Shipwreck: The U.S.S. Shenandoah

Shipwreck: The U.S.S. Shenandoah

A crowd stands around the crashed ship staring at the wreckage.

Local residents flocked to the crash site in the days after the disaster, and many took home pieces of wreckage as souvenirs, as shown at the right of the above photo of the airship’s aft, or rear, section. This view shows the national star marking that was on the top of the ship. (photos courtesy of the U.S. Naval History and Heritage Command)

The notion seems so fanciful: A U.S. Navy ship sinks in Ohio, not in Lake Erie or the Ohio River, but over the Appalachian piedmont of Noble County. It was a rural, bucolic setting — a patchwork of woodlots and farm fields split by fence lines and hedgerows and narrow roads with curves that followed the contours of the hillsides.

And the sky! An ocean blue that seemed meant for sailing — this, after all, is not a maritime tale, but rather, an aviation story.

The U.S.S. Shenandoah, a massive, 680-foot-long cigar-shaped Navy dirigible with 43 crew members aboard, was ripped apart and pulled to the ground early in the morning of Sept. 3, 1925, after the trip turned sour somewhere about a mile above the earth.

Fourteen of those sailors died in service to our nation. One of the deceased included a native son from Greenville: the ship’s commander, Zachary Lansdowne. Warrant Officer Raymond Cole, from Lima, Ohio, was among the injured.

The Shenandoah was the first rigid zeppelin brought into military service in the U.S. She had been christened two years earlier — the first ship of that type to be held aloft by lighter-than-air helium, rather than by hydrogen.

Shenandoah‘s normal duty was to scout the U.S. coastline, keeping watch for potential invaders. But that last fateful mission was a public relations stunt — meant to show off the Navy’s abilities at a series of carnivals and fairs.

Weather data from that day, archived by the National Weather Service, had given no one much pause to think that anything might be amiss. Granted, weather forecasting and climate observation were not as advanced as they are today, but observations revealed that the ship sailed into a nearly cloudless sky, with temperatures teasing into the low 80s. No winds of significance were recorded.

But, as happens in Ohio, a fierce summer squall rose seemingly from out of the blue. Its gale-force winds and alternating series of powerful updrafts and downdrafts ripped the Shenandoah into three parts, sending it crashing in three places. Cables snapped, metal twisted, and sheathing tore from the structure. The control car carrying the commanding officers split from the belly, and the men inside were crushed upon impact with the soil. The other parts descended slower, but no less dangerously.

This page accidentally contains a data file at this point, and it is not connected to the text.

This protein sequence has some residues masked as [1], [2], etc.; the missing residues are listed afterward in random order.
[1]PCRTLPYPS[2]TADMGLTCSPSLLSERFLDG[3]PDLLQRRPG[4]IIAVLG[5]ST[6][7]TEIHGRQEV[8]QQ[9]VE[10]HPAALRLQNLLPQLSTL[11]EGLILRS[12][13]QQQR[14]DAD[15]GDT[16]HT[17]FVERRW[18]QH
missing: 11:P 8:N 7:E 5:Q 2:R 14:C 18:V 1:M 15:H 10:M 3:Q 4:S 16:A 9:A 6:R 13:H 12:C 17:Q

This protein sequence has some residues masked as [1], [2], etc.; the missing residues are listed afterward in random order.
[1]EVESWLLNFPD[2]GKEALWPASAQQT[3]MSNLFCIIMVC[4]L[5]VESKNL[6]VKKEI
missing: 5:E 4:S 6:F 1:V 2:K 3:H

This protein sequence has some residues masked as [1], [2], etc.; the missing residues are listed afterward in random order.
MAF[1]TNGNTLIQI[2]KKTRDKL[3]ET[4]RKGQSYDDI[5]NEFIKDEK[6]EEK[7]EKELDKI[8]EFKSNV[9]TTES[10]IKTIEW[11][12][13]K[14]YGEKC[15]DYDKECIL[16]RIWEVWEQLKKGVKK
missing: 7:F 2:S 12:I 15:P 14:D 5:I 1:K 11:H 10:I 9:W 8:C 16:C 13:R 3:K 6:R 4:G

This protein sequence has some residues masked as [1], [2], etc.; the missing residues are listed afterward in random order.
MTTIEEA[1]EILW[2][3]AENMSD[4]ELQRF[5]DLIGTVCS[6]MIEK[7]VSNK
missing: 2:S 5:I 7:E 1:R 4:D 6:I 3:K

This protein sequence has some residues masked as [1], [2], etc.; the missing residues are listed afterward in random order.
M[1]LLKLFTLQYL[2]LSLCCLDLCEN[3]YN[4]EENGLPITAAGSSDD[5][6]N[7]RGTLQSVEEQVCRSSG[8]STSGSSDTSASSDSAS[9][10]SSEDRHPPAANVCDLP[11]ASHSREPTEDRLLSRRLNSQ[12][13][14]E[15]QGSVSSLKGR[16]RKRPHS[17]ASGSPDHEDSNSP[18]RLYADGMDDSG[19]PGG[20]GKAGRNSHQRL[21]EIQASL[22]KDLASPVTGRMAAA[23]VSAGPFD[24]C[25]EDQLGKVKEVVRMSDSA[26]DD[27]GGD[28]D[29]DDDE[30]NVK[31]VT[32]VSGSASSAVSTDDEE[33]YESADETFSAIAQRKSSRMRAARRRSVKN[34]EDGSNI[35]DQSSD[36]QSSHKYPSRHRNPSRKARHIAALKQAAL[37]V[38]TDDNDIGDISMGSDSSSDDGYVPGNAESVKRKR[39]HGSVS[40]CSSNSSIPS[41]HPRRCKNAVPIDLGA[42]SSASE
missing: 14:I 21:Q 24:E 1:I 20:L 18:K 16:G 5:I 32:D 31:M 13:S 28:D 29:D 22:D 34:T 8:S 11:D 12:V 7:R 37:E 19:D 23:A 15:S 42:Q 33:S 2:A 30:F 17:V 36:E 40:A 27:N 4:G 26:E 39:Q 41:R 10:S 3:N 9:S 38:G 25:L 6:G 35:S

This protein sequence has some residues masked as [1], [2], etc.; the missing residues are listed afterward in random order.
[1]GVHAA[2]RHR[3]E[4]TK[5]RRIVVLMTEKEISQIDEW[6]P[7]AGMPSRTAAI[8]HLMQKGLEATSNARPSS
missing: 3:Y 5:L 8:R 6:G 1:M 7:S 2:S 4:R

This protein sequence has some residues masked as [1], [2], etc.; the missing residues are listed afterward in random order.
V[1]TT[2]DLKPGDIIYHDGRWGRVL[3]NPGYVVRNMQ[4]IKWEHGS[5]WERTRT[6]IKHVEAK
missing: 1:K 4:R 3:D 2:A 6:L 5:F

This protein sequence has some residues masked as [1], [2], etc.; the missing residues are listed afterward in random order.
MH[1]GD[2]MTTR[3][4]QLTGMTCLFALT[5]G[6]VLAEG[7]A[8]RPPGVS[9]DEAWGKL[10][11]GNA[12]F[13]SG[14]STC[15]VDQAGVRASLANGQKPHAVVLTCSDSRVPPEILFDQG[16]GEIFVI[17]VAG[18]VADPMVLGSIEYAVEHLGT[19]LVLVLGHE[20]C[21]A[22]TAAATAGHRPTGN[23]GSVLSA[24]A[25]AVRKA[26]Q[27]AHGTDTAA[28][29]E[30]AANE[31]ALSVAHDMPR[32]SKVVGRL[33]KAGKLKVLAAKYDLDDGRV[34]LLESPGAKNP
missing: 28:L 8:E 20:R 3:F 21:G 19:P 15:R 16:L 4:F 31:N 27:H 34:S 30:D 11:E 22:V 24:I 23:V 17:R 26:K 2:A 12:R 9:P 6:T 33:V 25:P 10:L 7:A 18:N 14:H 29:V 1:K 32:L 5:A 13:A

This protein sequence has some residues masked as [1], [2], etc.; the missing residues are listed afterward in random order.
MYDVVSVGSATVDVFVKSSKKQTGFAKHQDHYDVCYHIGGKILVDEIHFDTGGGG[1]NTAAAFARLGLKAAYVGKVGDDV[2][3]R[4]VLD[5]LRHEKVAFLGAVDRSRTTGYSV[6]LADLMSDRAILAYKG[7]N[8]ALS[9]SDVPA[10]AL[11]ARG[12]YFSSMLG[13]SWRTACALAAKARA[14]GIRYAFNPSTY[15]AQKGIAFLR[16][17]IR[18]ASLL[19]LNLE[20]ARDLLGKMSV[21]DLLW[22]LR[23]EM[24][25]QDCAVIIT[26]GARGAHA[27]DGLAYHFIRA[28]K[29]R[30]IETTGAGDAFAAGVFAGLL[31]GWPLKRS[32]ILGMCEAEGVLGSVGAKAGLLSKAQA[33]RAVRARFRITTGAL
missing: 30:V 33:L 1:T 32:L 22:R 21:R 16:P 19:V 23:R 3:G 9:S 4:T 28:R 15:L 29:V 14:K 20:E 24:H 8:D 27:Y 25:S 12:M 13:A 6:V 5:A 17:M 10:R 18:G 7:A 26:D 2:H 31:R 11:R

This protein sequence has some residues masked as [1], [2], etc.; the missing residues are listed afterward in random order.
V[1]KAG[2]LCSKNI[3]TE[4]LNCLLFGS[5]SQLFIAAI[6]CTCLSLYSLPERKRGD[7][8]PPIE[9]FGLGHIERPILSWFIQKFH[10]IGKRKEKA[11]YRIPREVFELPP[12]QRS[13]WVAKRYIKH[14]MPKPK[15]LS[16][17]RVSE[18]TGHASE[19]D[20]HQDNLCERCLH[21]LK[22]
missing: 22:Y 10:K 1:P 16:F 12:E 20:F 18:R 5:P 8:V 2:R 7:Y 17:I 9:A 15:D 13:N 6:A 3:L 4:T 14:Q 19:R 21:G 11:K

Indiana resident Jerry Copas, 30-plus years a balloonist, has had a lifelong fascination with the Shenandoah. “I first read about the ship in second grade,” he says, “and it was like, ‘Wow — I have to learn more.'”

Indeed he has, culminating in a richly illustrated book, The Wreck of the Naval Airship USS Shenandoah, which draws on the private collections and recollections of Noble County residents and the U.S. Navy. The book tells, in rich detail, the complete story of the Shenandoah and her crew and the Ohio communities that had to deal with the aftermath of the crash.

In the immediacy, Noble County residents turned out in droves to see the airship that was, end to end, bigger than two football fields long. Folks pilfered the lightweight duraluminum and sheathing. Some just gawked.

Photos held in the U.S. Navy archives and those published in Copas’s book show men and women, and notably few children, milling about. Some pose with the novelty of the airship behind them. Others express a candid disbelief and amazement that this thing of twisted metal fell out of the pre-dawn sky. Also telling are the soldiers with their rifles at the ready in some of the images, there to cease the looting and protect the Navy’s property.

The affair naturally spawned inquiries as to how and why the ship sank and men died. “Lansdowne opposed the mission over the Midwest, specifically because of the erratic summer weather,” says Copas. “I have studied him so much, I feel like I know him. He was the model of devotion to duty and he gave his last full measure. He followed orders and followed them all the way to the ground. It was sadly a lot of wasted resources in time and treasure and blood.”

Craig Springer is a freelance writer who grew up in Ohio.

Today, the Noble Local School District, which serves the area where Shenandoah crashed and is served by Washington Electric Cooperative, has named its elementary, middle, and high schools after the ship. Their sports teams are named “The Zeps.”